October 2013

Science & Technology
  • The FT published an interesting article looking at the application of drones across a multitude of industries including law enforcement, logistics and agriculture. Interestingly, it points out that the development of cheaper and smaller cameras, sensors and tracking devices for smartphones has paved the way for proliferation of drones. Devices under development include a Boeing solar-powered drone capable of staying airborne continuously for five years and a  BAE systems design that incorporates a 1.8bn megapixel camera capable of identifying a 15cm object, located anywhere within a medium sized city, from an altitude 17,500ft .
  • The Human Brain Project, a ten year neuroscience study that involves 135 institutions and aims to enhance our understanding of how the human brain works, got underway this month. The project could lead to a better understanding of diseases affecting the brain and the development of ‘neuromorphic computers’ that can mimic human brains to undertake complex analysis with manageable energy requirements. More.
  • Scientists at the National Ignition Facility in California reported that they have achieved an important milestone in harnessing nuclear fusion, when an experiment conduced in September yielded a net output of energy from hydrogen fuel for the first time. More.
  • Japanese company NTT Docomo released an app that augments reality with written translations via a pair of smart glasses. More.
  • Scientists at South Africa’s Council for Scientific and Industrial Research unveiled the world’s first digital laser, which can change the shape of its own beam. Such lasers could potentially increase bandwidth in communications applications. More.
  • GigaOm ran a profile on mOasis, a start-up developing a hydrogel (a highly absorbant polymer that can absorb up to 250 times its own weight in water) which can reduce water cosnumption and boost yields in agriculture (through absorbing excess irrigation and releasing it over time). Future versions of the technology will also be able to absorb fertilisers and soil additives. More.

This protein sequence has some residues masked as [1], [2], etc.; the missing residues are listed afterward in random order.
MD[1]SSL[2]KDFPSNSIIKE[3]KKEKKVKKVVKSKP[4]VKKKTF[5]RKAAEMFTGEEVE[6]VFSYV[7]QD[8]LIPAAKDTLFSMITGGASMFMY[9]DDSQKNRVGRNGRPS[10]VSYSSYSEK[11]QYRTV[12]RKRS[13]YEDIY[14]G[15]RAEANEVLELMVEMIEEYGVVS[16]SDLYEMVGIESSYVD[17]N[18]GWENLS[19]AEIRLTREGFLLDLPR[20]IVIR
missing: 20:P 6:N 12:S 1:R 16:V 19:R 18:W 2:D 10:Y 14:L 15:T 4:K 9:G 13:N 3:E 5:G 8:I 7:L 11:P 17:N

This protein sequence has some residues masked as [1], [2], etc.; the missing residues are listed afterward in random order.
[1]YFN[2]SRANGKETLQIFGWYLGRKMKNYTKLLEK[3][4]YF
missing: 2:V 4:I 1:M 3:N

• Researchers at the University of Idaho are developing a process that uses bacteria to turn manure form cows into biodegradable plastic. More.
  • A team of UK-based scientists has developed a new radar system, inspired by the process employed by dolphins to identify prey, that could deliver improved detection of explosive devices and buried earthquake victims. More.
  • US-based Nanostim has received Europan regulatory approval for its wireless pacemaker, which is one tenth of the size of standard pacemakers and can be implanted intravenously into the heart. More.
Business
  • An interesting article in the FT looked at the growing trend of ‘innovative companies’, such as Zappos and Disney, hosting representatives from other companies (often in different sectors) that are looking for new ideas that can be applied within their own organisations. Such initiatives can also create learning for host companies and open doors to new opportunities, with the application of parallels from other industries a common basis for innovation. The article suggests that visits to existing customers or suppliers may be easier and provide the best opportunities for collaboration.
  • A new £50m fund, managed by Cambridge Innovation Capital, was launched in Cambridge to back technology-based university spin-outs. The fund is backed by Cambridge University and ARM, among others.
  • SAP Ventures launched a $650m fund. More.
  • Tesco announced plans to deploy cameras to scan customer faces and display adverts based on the gender and age profile that is returned.
  • Bytelight raised $3m to develop its indoor positioning system that uses mobile phone cameras and LEDs to determine the location of a user within a building, accurate to 1m. The company is targeting information delivery in retail but there are several applications in other public buildings. More.
  • New York-based Happify launched to translate research undertaken by leading neuroscientists/psychologists into games and exercises that promote happiness and mental well-being. The company has reportedly received around $4m from investors and claims that its techniques are effective in 85% of users.
  • Lingua.ly raised $500k to integrate language learning into everyday online tasks. More.